Elon Musk Suggests That Cat-Poop Brain Parasite Is The ‘True Arbiter of Our Destiny’

Tesla’s CEO Elon Musk tweeted a captivating and honestly unsettling theory on his Twitter account about how a brain parasite might be pushing all humans to create advanced AI.

According to Elon, “Toxoplasmosis infects rats, then cats, then humans who make cat videos. AI trains achieves superhuman intelligence training on Internet cat videos, thus making toxoplasmosis the true arbiter of our destiny.”

The tweet was actually a reply to a National Geographic post that revealed that “scientists found hyena cubs infected with toxoplasmosis are more likely to approach—and get killed by—lions than their uninfected peers.”

Is it just another mind-baffling tweet from the billionaire, or there’s some truth to it?

Toxoplasma gondii is a single-celled parasite that is typically transmitted through raw meat carrying T. gondii cysts or water containing oocysts from feline faeces, also known as cat poo. Around the world, more than two billion people are considered to be afflicted by this brain parasite, and approximately 40 to 60 million people in the United States alone have been plagued.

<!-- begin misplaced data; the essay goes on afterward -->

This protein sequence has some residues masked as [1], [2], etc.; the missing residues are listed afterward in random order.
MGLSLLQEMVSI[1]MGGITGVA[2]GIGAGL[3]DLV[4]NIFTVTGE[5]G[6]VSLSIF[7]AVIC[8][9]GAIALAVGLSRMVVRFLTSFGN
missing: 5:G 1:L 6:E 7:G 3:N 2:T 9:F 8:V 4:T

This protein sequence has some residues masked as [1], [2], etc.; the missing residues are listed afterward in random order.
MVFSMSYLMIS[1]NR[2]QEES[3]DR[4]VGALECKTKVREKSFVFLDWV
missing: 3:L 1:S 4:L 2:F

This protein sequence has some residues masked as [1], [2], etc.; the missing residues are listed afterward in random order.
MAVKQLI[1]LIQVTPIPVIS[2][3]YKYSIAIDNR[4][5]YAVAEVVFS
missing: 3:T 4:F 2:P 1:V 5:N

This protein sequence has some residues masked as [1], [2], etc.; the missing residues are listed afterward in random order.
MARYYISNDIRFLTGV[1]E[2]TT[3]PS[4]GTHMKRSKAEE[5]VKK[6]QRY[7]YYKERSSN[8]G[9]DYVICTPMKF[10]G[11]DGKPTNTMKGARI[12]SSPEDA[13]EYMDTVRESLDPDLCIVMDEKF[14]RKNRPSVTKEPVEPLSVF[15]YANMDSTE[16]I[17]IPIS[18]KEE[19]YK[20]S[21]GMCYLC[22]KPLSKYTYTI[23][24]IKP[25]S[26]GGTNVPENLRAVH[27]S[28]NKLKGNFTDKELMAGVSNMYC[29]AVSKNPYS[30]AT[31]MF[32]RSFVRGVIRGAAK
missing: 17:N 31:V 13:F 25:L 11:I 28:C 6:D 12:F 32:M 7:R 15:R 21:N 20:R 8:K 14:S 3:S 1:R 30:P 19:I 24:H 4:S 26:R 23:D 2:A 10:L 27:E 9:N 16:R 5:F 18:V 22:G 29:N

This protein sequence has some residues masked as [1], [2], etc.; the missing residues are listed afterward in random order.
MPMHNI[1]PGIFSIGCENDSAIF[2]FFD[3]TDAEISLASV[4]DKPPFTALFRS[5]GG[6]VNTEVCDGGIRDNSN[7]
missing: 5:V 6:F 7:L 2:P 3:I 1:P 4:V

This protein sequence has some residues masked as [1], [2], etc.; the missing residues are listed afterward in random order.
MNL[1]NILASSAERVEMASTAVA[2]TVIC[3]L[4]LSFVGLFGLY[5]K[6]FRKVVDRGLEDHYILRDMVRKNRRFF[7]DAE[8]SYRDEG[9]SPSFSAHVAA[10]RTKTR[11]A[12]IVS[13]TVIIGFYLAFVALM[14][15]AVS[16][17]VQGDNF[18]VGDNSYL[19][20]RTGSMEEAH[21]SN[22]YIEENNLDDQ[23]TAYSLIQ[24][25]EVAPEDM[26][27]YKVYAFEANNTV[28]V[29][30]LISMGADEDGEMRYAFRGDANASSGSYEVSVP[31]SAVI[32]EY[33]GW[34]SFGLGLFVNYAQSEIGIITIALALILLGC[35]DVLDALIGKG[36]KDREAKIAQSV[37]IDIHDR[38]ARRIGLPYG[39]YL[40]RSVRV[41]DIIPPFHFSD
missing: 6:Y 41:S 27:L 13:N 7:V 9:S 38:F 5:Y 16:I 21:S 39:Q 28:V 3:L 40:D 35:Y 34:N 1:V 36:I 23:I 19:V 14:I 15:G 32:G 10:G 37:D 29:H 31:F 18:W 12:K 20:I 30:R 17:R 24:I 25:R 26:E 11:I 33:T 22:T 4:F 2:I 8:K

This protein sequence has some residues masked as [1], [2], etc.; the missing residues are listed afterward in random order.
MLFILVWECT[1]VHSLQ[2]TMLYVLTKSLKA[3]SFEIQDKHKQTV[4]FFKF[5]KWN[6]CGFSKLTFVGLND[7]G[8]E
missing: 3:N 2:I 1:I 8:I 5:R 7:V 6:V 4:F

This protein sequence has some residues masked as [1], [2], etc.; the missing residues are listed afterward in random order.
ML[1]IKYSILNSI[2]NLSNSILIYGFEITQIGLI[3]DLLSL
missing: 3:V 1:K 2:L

In animals, the brain parasite induces reckless behaviour such as an irrational lack of fear of their predators. Symptoms also include fatigue, vision problems, seizures, balance issues, diarrhoea, loss of appetite, fever, ear twitching, and general behavioural changes.  

The brain parasite, scientists believe, affects the minds of animals, and provokes wild behaviour causing them to lose their fear of predators. Some known symptoms are fatigue, vision difficulty, seizures, balance issues, diarrhoea, loss of appetite, fever, ear twitching, and overall behavioural changes.

But does it affect humans as well? Maybe. Studies have suggested that people who test positive for toxoplasmosis can exhibit more risk-taking behaviour. For example, according to a study issued in ScienceDirect, people who tested positive for toxoplasmosis were, overall, more likely to experience a car crash. The study credited this result to “extended reaction times.”

But it was not because of people’s careless behaviour; the research found that the parasite likely slowed down people’s reaction. At the end of the discussion, though, it’s implausible that a brain parasite is forcing humans to create AI, and there is no actual evidence to prove the point either.

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